In recognition of Mental Health Awareness Week, we're delighted to share this heartfelt (and honest) piece by Ella Ward.
In this age of the over-share, I’m a bit bewildered at how stigmatised mental health treatment still is. I can bounce out of work early for an acupuncture treatment, but tell colleagues I’m off to my psych appointment and they go a bit blinky and weird.
So let’s be clear: I have been medicated for anxiety, I have been in regular therapy and I have been without either. All approaches have their merits, but I credit a lot of the good work my brain does to the mental pit-stops I make at my therapist.
I’ve had my fair share of red-letter ‘mental health moments’, and sure – they make for good dinner party stories. But without them I don’t think I would’ve jumped on the therapy train as early as I did. So in the interests of sharing being caring, let’s meet the brain boffins that have helped me get to the (relatively) stable place I am today …
The child psychologist
When you’re little, and your parents split up, the trauma hits hard. I was eight, I was cross, and confused, and sad. More sad than an eight year old whose Dad has left should be? Unclear. But Mum tells me I went to a child psychologist and came back better. Solved? No! Improved? Absolutely!
The London psychoanalyst
I was so homesick I used to schedule in a fifteen minute weep every morning, before toddling off to work. When the weeping started to ooze into other parts of the day, I figured I needed help. I found a psychoanalyst on the Internet, and because the NHS is miraculous, 23-year old me didn’t even have to pay.
Aleksi* worked out of his front room in Hampstead and I had to lie on an actual couch. He taught me that the one person you generally thought was great, was probably the one that fucked you up in the first place. He also taught me that self-diagnosed mental health, (ie. ‘I’m sad because I’m homesick’), is generally inaccurate and often unhelpful.
The post-natal psychiatrist
More weeping. Also in the morning, but this time on to the head of my five-month old, terrified the Bloke was off to work for another day, leaving us all alone (HOW DARE HE FUCKING BASTARD). I became obsessed with her sleep routine and decided sleep school was the only way to ‘fix’ my tiny baby. Which is where we went, and they did – but it turns out I was the one who needed fixing. She was just a baby. But you knew that.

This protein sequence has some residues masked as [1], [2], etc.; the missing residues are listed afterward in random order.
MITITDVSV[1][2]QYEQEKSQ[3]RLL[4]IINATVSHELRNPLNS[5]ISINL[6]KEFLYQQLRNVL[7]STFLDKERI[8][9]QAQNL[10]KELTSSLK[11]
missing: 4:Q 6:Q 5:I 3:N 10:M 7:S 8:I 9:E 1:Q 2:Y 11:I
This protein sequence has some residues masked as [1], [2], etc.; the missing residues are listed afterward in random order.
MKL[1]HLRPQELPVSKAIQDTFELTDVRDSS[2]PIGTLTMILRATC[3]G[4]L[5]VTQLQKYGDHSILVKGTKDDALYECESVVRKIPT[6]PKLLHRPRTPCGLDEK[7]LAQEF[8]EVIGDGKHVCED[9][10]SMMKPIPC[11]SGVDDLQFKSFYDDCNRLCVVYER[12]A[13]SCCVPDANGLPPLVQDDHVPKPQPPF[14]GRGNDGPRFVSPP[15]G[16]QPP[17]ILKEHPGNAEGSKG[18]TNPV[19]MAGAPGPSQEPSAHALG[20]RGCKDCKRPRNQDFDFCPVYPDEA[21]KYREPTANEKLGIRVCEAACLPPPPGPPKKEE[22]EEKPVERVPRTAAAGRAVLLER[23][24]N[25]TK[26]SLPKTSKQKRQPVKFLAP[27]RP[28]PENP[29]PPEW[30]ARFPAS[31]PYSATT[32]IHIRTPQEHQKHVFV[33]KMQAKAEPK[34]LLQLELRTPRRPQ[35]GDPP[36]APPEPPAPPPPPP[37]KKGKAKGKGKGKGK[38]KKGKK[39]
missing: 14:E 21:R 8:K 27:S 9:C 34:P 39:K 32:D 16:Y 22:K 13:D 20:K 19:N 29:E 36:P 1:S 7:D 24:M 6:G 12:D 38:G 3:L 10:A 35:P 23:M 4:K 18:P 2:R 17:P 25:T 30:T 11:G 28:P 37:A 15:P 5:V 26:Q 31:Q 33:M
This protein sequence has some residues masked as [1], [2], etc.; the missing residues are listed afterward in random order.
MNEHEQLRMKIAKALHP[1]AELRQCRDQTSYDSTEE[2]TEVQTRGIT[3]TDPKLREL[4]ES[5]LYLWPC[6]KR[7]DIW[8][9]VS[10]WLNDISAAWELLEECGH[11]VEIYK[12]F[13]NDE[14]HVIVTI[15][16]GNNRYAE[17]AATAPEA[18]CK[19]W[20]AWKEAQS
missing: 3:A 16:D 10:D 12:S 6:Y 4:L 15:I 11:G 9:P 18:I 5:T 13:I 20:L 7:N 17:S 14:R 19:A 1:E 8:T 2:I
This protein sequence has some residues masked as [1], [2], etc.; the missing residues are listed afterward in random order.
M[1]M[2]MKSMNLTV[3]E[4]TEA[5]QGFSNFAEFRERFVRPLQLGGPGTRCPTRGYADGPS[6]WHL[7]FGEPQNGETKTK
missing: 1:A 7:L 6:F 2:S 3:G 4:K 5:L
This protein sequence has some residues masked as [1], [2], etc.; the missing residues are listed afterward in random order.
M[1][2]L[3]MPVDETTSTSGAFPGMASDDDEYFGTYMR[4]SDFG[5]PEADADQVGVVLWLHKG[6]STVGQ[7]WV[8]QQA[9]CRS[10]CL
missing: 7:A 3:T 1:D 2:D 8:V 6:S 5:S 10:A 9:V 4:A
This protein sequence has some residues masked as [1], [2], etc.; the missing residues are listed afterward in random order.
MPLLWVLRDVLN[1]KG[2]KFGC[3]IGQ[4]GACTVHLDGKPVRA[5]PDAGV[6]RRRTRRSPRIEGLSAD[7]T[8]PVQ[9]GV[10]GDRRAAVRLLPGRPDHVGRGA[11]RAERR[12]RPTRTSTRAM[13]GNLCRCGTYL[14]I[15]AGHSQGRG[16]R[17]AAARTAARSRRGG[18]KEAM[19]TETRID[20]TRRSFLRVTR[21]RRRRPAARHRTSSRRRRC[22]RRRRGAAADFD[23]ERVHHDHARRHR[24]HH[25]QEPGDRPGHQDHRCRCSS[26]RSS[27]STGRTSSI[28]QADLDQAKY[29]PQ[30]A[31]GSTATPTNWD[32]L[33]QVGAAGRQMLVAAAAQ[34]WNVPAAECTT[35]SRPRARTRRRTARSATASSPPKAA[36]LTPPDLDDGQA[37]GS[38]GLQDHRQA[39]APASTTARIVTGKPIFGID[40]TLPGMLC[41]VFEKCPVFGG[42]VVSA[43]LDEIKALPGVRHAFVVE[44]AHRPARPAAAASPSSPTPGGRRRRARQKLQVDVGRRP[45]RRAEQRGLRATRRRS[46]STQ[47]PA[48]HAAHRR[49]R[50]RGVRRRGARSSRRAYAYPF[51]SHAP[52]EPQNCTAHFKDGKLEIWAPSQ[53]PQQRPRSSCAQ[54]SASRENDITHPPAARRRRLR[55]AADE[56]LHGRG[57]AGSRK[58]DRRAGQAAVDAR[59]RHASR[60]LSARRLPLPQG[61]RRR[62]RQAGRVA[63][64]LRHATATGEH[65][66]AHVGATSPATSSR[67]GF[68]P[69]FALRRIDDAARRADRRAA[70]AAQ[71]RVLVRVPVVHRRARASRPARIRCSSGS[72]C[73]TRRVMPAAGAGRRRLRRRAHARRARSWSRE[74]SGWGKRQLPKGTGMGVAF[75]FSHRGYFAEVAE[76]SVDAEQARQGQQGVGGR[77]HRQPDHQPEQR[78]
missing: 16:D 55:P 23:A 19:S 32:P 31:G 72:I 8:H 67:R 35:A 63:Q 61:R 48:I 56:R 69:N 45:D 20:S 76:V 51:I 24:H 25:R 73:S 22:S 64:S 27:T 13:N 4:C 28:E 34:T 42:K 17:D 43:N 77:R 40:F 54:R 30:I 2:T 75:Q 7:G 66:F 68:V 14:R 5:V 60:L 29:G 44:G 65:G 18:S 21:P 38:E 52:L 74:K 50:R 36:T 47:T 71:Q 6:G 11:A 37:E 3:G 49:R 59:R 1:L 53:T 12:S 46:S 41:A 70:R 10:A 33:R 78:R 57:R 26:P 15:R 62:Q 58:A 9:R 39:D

I met Max* at sleep school. He suggested ongoing therapy would be a good idea, and because I had had two full nights of sleep, the fog cleared long enough to agree. He helped me go from loving my baby, to being in love with my baby.
The OH SHIT psychiatrist
Still Max. We’d been going steady since sleep school. But this is when I learnt that having a therapist ‘on tap’ is the actual best. I was diagnosed with cancer on the Wednesday and my monthly psych appointment was on the Thursday. I went, and brought my husband along too. Mostly because I kept weeping (are we seeing a theme here?) and forgetting what people had said to me.
If I hadn’t have had a pre-existing relationship with a therapist, I never would have sought help at that crisis point. But god, I’m glad I had. From that point I saw Max weekly, and I credit him for keeping me mostly sane during diagnosis, treatment and the winded shock of PTSD.
It’s during these spikes of shock or trauma that I’ve sought air cover under the bombardment of misery. But the most crucial, and supportive experience of therapy has been the ‘normal’ times. It’s the quiet, persistent work you do on opening up your mind and kneading your psyche, that allows the magic to happen. If you haven’t, try it – you might be surprised what you find.
Ella Ward is an advertising boss lady, mum, wife, and now (unfortunately) one of Those Cancer People. She’s currently oversharing on Instagram @_msellabella.